An Interview with Red (2002)

Interview conducted and written in 2002 by Sam Martin.

When and where were you born?

I was born on September 29th 1979 in Solihull Hospital, Solihull, West Midlands, England UK.

What do you do for a living?

At this moment, I work at Ericsson Euro Lab Netherlands. I am what’s called a ‘Product Support Engineer’, what that really means to a human is that I busy about looking after Unix mainframe computers, solving problems and providing support for systems either in a standard ‘environment for all‘ or specific ‘project environments‘.

What are/were your hobbies?

Amateur Radio – I used to enjoy making radio contacts around the world using my CB and amateur radio equipment. I started on CB radio to ‘DX’ (meaning long distance) and obtained my amateur radio license in England in 1997 (after passing the radio exams). I am still licensed to this day using my Dutch amateur call sign [REDACTED], however I hardly have any equipment left for my radio hobby as I recycled the money from most of it into music equipment.

Red (1999)
Red (1999)

I have still a large collection of acknowledgement cards (QSLs) send from contacts that I spoke to from around the world. I suppose the Internet has had some part to play in the decline of my use of this hobby.

Amateur radio was also a natural progression for me since I had a thing about electronics since I was a small child.

How did you get into your own music?

Making my own music has always been a method of escapement and stress release for me. It all started when I first saw an Amiga computer back in 1994, the way that samples could be used as instruments inspired me to buy one and start making my own music. Back then it was really quite restrictive, really with only 4 simultaneous audio channels.

Commodore Amiga
Commodore Amiga

Anyway, after messing around with that I released a few tunes onto the Amiga scene, mainly via the magazines who strangely enough made me ‘mod of the month‘ winner in one of the 1996 Amiga Format issues. (with a song that most sane people would consider an awful noise rather than music!).

Shortly after that I gave up on the Amiga.

It wasn’t until about 2 years later that I thought about making music again. To be honest it was more pressure of stress that got me into making music again. I started my music creation for real in April 1998 when I released my first ever piece of music created called ‘Dashaka‘, it was a terrible attempt at a hip-hop style instrumental.

RedHeat Studio 2002
Red in his studio (2002)

Shortly after that, I came across which has been my main platform for my music distribution up until this very day. After releasing a few more songs on there, I noticed people actually downloaded them so I thought that the next thing to do is invest some money into some more gear to make my sounds bigger and better.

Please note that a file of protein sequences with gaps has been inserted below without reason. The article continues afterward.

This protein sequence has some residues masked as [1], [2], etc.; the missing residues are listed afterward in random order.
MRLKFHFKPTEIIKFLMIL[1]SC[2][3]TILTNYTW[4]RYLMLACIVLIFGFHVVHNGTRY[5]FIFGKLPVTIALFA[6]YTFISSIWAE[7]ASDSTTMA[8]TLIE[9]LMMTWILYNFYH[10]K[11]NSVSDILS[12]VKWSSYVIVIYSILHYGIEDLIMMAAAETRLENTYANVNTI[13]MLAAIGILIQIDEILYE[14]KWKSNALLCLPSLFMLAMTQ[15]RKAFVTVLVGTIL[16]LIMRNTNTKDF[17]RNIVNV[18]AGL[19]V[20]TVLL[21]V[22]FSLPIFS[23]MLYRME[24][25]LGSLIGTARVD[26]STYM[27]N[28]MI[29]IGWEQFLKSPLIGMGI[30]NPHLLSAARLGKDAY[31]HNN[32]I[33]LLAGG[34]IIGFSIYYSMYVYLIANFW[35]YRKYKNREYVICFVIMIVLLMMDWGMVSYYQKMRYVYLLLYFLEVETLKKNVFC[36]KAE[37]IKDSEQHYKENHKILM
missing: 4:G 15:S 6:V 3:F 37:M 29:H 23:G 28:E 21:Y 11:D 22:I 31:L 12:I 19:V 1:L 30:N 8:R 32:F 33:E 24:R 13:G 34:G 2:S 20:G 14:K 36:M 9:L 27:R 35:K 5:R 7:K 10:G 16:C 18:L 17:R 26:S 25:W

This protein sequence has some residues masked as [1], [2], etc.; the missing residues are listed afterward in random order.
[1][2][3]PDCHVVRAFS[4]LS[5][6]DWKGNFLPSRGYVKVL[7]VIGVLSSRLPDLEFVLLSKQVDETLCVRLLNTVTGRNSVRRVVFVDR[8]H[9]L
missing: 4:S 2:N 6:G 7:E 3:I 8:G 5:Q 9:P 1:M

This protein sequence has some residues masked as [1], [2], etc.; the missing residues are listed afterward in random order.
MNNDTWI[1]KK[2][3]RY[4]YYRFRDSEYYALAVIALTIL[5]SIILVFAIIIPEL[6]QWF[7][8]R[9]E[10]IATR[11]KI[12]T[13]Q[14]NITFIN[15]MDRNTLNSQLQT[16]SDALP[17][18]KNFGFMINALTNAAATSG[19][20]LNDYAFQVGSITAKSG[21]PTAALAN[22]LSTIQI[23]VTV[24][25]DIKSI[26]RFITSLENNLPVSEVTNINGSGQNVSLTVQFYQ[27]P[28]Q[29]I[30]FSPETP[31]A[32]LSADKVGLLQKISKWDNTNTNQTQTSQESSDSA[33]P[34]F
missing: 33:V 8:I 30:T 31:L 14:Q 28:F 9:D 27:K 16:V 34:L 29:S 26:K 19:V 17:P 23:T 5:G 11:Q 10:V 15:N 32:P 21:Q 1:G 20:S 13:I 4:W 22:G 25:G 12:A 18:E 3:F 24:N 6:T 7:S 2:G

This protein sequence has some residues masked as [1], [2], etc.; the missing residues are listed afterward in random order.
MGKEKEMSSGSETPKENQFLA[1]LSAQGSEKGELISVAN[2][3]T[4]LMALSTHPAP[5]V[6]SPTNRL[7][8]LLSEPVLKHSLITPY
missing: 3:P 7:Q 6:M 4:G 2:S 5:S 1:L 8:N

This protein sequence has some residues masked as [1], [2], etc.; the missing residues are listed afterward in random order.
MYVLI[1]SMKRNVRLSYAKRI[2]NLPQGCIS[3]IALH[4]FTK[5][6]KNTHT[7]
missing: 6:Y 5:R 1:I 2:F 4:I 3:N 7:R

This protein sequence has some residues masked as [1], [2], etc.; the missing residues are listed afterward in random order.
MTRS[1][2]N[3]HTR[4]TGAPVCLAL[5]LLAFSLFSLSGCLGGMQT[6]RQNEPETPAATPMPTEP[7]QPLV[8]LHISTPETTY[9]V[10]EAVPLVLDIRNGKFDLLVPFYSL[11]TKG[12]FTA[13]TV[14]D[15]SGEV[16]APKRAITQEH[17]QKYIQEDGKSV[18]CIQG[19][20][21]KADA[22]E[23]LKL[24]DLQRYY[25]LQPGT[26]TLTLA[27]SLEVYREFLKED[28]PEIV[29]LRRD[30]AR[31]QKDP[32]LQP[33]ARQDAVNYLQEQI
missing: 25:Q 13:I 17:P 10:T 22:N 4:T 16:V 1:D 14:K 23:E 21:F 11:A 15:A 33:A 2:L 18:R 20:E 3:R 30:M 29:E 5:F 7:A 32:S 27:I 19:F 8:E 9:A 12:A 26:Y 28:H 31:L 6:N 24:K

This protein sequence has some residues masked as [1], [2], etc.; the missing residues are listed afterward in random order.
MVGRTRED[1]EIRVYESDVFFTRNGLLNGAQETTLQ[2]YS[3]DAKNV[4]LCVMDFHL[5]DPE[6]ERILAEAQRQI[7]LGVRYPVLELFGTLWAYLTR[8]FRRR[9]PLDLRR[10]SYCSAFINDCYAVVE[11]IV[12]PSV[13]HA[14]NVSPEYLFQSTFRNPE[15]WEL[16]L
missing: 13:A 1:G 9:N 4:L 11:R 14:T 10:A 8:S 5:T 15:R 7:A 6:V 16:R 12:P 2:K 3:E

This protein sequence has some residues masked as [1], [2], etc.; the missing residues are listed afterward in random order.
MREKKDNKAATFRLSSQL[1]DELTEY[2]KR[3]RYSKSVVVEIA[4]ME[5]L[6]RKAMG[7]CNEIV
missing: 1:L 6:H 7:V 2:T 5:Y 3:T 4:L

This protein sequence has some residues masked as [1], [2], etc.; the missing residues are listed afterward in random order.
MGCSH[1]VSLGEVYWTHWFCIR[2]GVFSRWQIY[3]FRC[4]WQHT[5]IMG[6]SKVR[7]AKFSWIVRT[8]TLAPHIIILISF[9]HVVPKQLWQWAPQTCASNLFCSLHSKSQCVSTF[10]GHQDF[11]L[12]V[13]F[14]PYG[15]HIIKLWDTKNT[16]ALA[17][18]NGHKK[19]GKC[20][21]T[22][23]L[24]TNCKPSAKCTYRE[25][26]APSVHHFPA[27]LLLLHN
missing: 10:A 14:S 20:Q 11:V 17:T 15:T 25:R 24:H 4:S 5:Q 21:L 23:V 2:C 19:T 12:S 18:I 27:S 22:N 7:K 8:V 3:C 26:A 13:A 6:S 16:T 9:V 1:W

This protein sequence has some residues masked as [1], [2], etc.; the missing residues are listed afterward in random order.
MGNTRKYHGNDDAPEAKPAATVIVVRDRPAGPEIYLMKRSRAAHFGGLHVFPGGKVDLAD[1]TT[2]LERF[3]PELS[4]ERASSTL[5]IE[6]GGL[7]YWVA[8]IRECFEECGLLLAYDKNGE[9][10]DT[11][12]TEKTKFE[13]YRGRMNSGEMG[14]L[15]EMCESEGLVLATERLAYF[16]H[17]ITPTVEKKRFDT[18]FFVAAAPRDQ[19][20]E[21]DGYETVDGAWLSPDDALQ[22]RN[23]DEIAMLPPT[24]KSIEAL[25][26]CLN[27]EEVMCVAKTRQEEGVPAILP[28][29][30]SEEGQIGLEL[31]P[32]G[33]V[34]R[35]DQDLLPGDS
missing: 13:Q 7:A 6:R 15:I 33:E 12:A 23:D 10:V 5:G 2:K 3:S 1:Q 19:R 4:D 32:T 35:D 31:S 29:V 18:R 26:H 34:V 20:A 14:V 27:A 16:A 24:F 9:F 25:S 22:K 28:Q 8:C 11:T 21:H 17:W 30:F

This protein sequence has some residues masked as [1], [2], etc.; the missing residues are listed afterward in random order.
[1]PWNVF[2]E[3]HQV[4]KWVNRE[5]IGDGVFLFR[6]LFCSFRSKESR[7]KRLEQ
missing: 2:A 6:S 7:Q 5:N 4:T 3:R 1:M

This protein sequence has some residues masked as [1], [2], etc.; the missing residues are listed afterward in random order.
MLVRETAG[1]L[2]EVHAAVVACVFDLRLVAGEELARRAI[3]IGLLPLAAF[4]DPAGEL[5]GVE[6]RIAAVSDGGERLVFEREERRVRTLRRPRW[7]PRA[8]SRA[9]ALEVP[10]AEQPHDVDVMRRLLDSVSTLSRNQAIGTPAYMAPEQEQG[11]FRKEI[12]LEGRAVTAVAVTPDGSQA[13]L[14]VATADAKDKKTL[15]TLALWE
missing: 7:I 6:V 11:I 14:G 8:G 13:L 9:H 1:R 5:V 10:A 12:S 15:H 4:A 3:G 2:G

Today I have a small studio which consists of a number of gadgets, synthesizers and modules which I’ve collected over the last 2 years.

Mike Oldfield has been a major influence in your music, how did this come about?

As a child of about 6, My first ever cassette was Mike Oldfield’s Orchestral Tubular Bells. It was given as a present by my mother who thought that the style of music Mike made was something I would enjoy – she was very right. In my first cassette player I practically wore the tape out!

Back then I also had a small keyboard with which I could play around with, I guess it was the combination of exposure to the complex arrangements of Mike’s music and the ability of mine to replay that myself on the keyboard that gave me the feel for his music up until this day.

You may notice that in a lot of my music, I have orchestral influences and occasionally repetitive arpeggios, well this is probably the manifestation of these influences. I have only my mother to thank for introducing Mike Oldfield to me at such an early age.

Did you ever have any formal musical training?

I’ve never had any formal training before, I can’t read music and I do not want to. In school the music classes were intent on forcing you to read music rather than bring out your musical creativity.

My main criticism of my music classes at school is that they didn’t allow me to express my full musical creativity which really annoyed me.

The funny thing is, on the morning of my GCSE music exam at school, I had something weird happen to my lip and its very gross – it blew up massive somehow, I passed out while sitting on a chair at home and next thing I knew I was on the floor in a pool of blood… eww!

Well, I missed my music exam, and they would not allow me to sit is separately which I thought was really unfair, even though the doctor wrote letters to the school stating that I was totally unfit to sit it. I walked away from school with a defaulting music exam result of a C. Damn!

I still refuse to learn to read music as I have the image in my mind that reading and playing back music by reading it is almost a mechanical type of playing.

I play things I hear totally by ear, which is why you may hear a lot of influences from Mike Oldfield in my music – mainly because I can play practically everything he wrote (If I listen a couple of times, I can usually pick it up and play).